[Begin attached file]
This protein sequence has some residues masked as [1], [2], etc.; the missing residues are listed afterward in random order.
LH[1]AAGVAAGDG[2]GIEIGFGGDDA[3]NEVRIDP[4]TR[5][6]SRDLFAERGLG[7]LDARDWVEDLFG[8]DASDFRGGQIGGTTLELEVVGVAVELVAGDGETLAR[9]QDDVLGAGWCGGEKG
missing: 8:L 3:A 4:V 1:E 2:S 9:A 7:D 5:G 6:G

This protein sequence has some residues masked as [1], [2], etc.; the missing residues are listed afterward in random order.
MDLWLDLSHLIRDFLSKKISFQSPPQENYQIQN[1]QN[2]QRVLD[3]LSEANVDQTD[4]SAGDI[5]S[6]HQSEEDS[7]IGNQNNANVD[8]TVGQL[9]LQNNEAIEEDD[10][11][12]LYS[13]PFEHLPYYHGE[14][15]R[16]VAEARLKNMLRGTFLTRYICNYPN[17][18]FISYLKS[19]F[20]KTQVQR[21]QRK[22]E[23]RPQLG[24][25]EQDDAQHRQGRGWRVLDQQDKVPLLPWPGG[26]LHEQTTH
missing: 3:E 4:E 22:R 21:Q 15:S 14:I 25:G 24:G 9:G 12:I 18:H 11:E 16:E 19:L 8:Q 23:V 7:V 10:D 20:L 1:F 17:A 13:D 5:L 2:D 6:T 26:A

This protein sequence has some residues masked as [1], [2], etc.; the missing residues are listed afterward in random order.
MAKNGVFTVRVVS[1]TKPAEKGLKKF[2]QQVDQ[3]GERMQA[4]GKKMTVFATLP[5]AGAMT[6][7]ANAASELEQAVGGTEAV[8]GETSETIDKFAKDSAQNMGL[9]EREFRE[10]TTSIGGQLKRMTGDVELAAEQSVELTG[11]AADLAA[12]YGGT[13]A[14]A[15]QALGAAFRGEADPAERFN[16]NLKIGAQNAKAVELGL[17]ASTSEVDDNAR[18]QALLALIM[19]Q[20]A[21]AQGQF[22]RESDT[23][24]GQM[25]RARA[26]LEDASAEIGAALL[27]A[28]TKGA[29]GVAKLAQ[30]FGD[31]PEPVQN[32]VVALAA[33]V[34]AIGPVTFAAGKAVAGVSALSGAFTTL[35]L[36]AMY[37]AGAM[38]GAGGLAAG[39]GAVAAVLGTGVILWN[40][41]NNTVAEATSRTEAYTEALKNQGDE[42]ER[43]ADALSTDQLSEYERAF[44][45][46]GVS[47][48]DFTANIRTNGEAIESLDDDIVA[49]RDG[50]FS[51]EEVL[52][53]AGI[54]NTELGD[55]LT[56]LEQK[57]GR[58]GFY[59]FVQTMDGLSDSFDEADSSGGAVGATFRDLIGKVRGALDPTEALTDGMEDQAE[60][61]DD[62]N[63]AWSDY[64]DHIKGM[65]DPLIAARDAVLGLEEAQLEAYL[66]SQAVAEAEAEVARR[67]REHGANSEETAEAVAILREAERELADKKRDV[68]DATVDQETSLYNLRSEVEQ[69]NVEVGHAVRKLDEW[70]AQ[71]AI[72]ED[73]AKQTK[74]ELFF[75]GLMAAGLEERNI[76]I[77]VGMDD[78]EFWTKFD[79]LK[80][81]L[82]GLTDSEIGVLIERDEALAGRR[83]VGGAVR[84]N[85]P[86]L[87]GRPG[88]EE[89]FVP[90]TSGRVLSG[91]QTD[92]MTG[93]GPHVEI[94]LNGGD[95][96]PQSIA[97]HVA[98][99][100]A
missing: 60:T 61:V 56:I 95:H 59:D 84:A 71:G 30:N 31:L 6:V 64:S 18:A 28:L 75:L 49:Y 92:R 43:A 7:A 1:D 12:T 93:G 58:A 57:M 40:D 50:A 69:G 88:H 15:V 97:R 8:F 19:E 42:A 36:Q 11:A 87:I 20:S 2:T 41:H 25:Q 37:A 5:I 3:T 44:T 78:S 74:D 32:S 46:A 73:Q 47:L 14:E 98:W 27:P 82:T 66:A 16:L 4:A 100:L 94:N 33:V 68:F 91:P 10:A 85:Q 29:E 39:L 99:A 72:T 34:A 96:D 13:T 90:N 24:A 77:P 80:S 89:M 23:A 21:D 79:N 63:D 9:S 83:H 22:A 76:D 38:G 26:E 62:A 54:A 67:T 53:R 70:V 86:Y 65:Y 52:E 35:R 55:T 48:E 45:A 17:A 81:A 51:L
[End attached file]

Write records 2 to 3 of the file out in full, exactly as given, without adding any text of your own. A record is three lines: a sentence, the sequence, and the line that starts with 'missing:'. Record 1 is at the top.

This protein sequence has some residues masked as [1], [2], etc.; the missing residues are listed afterward in random order.
MDLWLDLSHLIRDFLSKKISFQSPPQENYQIQN[1]QN[2]QRVLD[3]LSEANVDQTD[4]SAGDI[5]S[6]HQSEEDS[7]IGNQNNANVD[8]TVGQL[9]LQNNEAIEEDD[10][11][12]LYS[13]PFEHLPYYHGE[14][15]R[16]VAEARLKNMLRGTFLTRYICNYPN[17][18]FISYLKS[19]F[20]KTQVQR[21]QRK[22]E[23]RPQLG[24][25]EQDDAQHRQGRGWRVLDQQDKVPLLPWPGG[26]LHEQTTH
missing: 3:E 4:E 22:R 21:Q 15:S 14:I 25:G 24:G 9:G 12:I 18:H 11:E 16:E 19:L 8:Q 23:V 7:V 10:D 20:L 1:F 17:A 13:D 5:L 2:D 6:T 26:A

This protein sequence has some residues masked as [1], [2], etc.; the missing residues are listed afterward in random order.
MAKNGVFTVRVVS[1]TKPAEKGLKKF[2]QQVDQ[3]GERMQA[4]GKKMTVFATLP[5]AGAMT[6][7]ANAASELEQAVGGTEAV[8]GETSETIDKFAKDSAQNMGL[9]EREFRE[10]TTSIGGQLKRMTGDVELAAEQSVELTG[11]AADLAA[12]YGGT[13]A[14]A[15]QALGAAFRGEADPAERFN[16]NLKIGAQNAKAVELGL[17]ASTSEVDDNAR[18]QALLALIM[19]Q[20]A[21]AQGQF[22]RESDT[23][24]GQM[25]RARA[26]LEDASAEIGAALL[27]A[28]TKGA[29]GVAKLAQ[30]FGD[31]PEPVQN[32]VVALAA[33]V[34]AIGPVTFAAGKAVAGVSALSGAFTTL[35]L[36]AMY[37]AGAM[38]GAGGLAAG[39]GAVAAVLGTGVILWN[40][41]NNTVAEATSRTEAYTEALKNQGDE[42]ER[43]ADALSTDQLSEYERAF[44][45][46]GVS[47][48]DFTANIRTNGEAIESLDDDIVA[49]RDG[50]FS[51]EEVL[52][53]AGI[54]NTELGD[55]LT[56]LEQK[57]GR[58]GFY[59]FVQTMDGLSDSFDEADSSGGAVGATFRDLIGKVRGALDPTEALTDGMEDQAE[60][61]DD[62]N[63]AWSDY[64]DHIKGM[65]DPLIAARDAVLGLEEAQLEAYL[66]SQAVAEAEAEVARR[67]REHGANSEETAEAVAILREAERELADKKRDV[68]DATVDQETSLYNLRSEVEQ[69]NVEVGHAVRKLDEW[70]AQ[71]AI[72]ED[73]AKQTK[74]ELFF[75]GLMAAGLEERNI[76]I[77]VGMDD[78]EFWTKFD[79]LK[80][81]L[82]GLTDSEIGVLIERDEALAGRR[83]VGGAVR[84]N[85]P[86]L[87]GRPG[88]EE[89]FVP[90]TSGRVLSG[91]QTD[92]MTG[93]GPHVEI[94]LNGGD[95][96]PQSIA[97]HVA[98][99][100]A
missing: 60:T 61:V 56:I 95:H 59:D 84:A 71:G 30:N 31:L 6:V 64:S 18:A 28:L 75:L 49:Y 92:R 43:A 7:A 1:D 12:T 93:G 58:A 57:M 40:D 50:A 69:G 88:H 15:V 97:R 8:F 19:E 42:A 36:Q 11:A 87:I 20:S 2:T 41:H 25:Q 37:A 5:I 3:T 44:T 78:S 74:D 32:S 46:A 73:Q 47:L 14:E 98:W 27:P 82:T 66:A 16:L 4:A 100:L 94:N 33:V 68:F 91:P 10:A 85:Q 29:E 39:L 99:A 72:T 34:A 96:D 13:T 90:N 24:A 77:P 80:S 89:M 23:A 21:D 79:N 63:D 9:S 83:H 22:A 76:D 38:G 26:E 62:A 54:A 67:T 53:R 70:V 86:Y 65:Y 52:E 35:R 55:T 48:E 45:A 17:A 81:A 51:L